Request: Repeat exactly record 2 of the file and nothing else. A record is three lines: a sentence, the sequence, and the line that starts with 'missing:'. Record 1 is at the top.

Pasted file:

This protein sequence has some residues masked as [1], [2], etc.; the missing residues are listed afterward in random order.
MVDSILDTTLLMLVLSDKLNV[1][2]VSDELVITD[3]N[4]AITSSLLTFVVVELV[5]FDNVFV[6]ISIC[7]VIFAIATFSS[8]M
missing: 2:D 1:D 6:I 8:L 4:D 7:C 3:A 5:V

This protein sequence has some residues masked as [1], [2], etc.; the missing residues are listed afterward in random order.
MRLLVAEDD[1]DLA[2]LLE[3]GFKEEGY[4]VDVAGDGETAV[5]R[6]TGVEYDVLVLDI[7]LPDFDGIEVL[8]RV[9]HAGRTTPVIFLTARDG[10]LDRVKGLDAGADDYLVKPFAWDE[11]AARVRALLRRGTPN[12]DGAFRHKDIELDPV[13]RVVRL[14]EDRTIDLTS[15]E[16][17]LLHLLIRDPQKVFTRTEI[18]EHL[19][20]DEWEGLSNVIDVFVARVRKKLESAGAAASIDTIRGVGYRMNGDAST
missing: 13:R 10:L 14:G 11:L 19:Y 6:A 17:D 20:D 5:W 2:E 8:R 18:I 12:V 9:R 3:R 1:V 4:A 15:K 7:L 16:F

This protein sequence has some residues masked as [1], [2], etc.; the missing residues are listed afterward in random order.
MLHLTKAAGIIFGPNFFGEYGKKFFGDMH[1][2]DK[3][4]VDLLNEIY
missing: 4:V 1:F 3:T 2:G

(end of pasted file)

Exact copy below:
This protein sequence has some residues masked as [1], [2], etc.; the missing residues are listed afterward in random order.
MRLLVAEDD[1]DLA[2]LLE[3]GFKEEGY[4]VDVAGDGETAV[5]R[6]TGVEYDVLVLDI[7]LPDFDGIEVL[8]RV[9]HAGRTTPVIFLTARDG[10]LDRVKGLDAGADDYLVKPFAWDE[11]AARVRALLRRGTPN[12]DGAFRHKDIELDPV[13]RVVRL[14]EDRTIDLTS[15]E[16][17]LLHLLIRDPQKVFTRTEI[18]EHL[19][20]DEWEGLSNVIDVFVARVRKKLESAGAAASIDTIRGVGYRMNGDAST
missing: 13:R 10:L 14:G 11:L 19:Y 6:A 17:D 20:D 5:W 2:E 8:R 18:I 12:V 9:R 3:R 1:V 4:A 15:K 7:L 16:F